# What is the vector representation, parametric equations and rectangular equations for the line through the points P(3,2,1) and Q(-1,2,4)?

Jan 4, 2017

$\vec{r} = \left\langle3 , 2 , 1\right\rangle + \lambda \left\langle- 4 , 0 , 3\right\rangle$, or, $\vec{r} = \left(\begin{matrix}3 \\ 2 \\ 1\end{matrix}\right) + l a m \mathrm{da} \left(\begin{matrix}- 4 \\ 0 \\ 3\end{matrix}\right)$

Parametric Equation:

$\left.\begin{matrix}x = 3 - 4 l a m \mathrm{da} \\ y = 2 \\ z = 1 + 3 l a m \mathrm{da}\end{matrix}\right.$

Cartessia Equation:

 (3-x)/4 = (z-1)/3 " "; y=2

#### Explanation:

We have:

$\vec{O P} = \left\langle3 , 2 , 1\right\rangle$
$\vec{O Q} = \left\langle- 1 , 2 , 4\right\rangle$

So a line passing through $P$ and $Q$ will be in the direction;

$\vec{P Q} = \vec{O Q} - \vec{O P}$
$\text{ } = \left\langle- 1 - 3 , 2 - 2 , 4 - 1\right\rangle$
$\text{ } = \left\langle- 4 , 0 , 3\right\rangle$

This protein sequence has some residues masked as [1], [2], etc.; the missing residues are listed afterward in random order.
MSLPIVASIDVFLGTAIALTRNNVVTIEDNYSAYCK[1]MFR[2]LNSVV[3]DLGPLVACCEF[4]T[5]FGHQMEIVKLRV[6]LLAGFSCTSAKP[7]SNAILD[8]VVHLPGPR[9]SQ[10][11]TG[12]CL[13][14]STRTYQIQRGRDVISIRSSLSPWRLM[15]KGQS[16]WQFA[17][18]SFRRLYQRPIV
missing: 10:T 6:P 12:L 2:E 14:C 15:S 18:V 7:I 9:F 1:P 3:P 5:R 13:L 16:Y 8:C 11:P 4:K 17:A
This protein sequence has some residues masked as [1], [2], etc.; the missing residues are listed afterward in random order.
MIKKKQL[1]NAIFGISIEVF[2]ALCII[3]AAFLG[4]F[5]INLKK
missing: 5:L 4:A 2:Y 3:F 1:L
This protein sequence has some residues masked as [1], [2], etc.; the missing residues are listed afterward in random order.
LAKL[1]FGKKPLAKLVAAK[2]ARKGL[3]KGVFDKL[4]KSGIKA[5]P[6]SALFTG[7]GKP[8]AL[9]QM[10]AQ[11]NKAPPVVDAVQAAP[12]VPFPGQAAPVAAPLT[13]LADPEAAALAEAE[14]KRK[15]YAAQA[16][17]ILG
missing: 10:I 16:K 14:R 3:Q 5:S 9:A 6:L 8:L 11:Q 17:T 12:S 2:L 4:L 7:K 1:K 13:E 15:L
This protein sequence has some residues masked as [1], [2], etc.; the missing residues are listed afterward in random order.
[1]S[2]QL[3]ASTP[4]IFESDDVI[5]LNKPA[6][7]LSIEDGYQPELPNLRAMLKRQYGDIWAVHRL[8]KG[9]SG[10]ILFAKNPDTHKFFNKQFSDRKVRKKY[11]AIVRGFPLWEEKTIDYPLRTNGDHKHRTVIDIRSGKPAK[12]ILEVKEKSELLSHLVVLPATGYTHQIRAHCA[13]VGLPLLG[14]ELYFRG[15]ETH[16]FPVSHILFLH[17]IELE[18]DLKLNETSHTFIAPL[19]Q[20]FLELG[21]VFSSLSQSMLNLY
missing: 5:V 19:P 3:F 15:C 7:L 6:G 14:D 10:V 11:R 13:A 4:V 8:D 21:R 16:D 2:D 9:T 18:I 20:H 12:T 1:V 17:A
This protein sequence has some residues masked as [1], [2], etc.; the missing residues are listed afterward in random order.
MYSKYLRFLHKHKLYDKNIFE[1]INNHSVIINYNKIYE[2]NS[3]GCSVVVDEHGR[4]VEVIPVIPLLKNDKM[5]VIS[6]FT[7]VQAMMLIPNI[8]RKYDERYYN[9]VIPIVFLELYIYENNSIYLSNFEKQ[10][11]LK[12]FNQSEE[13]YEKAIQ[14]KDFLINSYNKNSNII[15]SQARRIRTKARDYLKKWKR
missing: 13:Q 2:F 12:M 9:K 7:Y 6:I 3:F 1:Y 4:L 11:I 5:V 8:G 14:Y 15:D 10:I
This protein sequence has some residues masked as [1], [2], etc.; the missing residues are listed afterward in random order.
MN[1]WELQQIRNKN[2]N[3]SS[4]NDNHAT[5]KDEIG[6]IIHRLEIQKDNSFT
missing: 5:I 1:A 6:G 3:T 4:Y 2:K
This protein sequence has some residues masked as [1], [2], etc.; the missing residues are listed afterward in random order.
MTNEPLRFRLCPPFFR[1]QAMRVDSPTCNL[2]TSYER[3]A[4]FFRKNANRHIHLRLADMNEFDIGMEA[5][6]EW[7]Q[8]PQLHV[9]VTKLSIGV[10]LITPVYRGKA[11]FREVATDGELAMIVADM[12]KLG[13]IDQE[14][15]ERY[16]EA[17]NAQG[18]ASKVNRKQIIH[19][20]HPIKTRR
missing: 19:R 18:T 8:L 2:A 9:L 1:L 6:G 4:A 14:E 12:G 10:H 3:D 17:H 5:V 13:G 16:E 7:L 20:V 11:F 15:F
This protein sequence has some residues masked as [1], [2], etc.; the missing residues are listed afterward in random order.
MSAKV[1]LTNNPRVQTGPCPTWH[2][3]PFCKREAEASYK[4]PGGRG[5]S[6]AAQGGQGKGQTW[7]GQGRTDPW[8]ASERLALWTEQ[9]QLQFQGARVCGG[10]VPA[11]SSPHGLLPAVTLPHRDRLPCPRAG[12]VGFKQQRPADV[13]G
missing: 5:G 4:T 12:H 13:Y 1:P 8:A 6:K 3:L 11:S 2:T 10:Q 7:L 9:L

The vector equation of a straight line (using $\vec{O P}$, but equally we could use $\vec{O Q}$) is given by;

$\setminus \setminus \setminus \setminus \setminus \vec{r} = \vec{a} + \lambda \vec{d}$
$\therefore \vec{r} = \left\langle3 , 2 , 1\right\rangle + \lambda \left\langle- 4 , 0 , 3\right\rangle$

Or, in column notation

$\vec{r} = \left(\begin{matrix}3 \\ 2 \\ 1\end{matrix}\right) + l a m \mathrm{da} \left(\begin{matrix}- 4 \\ 0 \\ 3\end{matrix}\right)$

For parametric equations we jus extract the $x$, $y$ and $z$ components, leaving lmda is the parameter:

$\left.\begin{matrix}x = 3 - 4 l a m \mathrm{da} \\ y = 2 + 0 l a m \mathrm{da} \\ z = 1 + 3 l a m \mathrm{da}\end{matrix}\right. \implies \left.\begin{matrix}x = 3 - 4 l a m \mathrm{da} \\ y = 2 \\ z = 1 + 4 l a m \mathrm{da}\end{matrix}\right.$

For Cartesian equations we use the parameters form and eliminate the parameter:

$\left.\begin{matrix}x = 3 - 4 l a m \mathrm{da} \\ y = 2 \\ z = 1 + 4 l a m \mathrm{da}\end{matrix}\right. \implies \left.\begin{matrix}l a m \mathrm{da} = \frac{3 - x}{4} \\ y = 2 \\ l a m \mathrm{da} = \frac{1 - z}{3}\end{matrix}\right.$

 :. (3-x)/4 = (z-1)/3 " "; y=2 #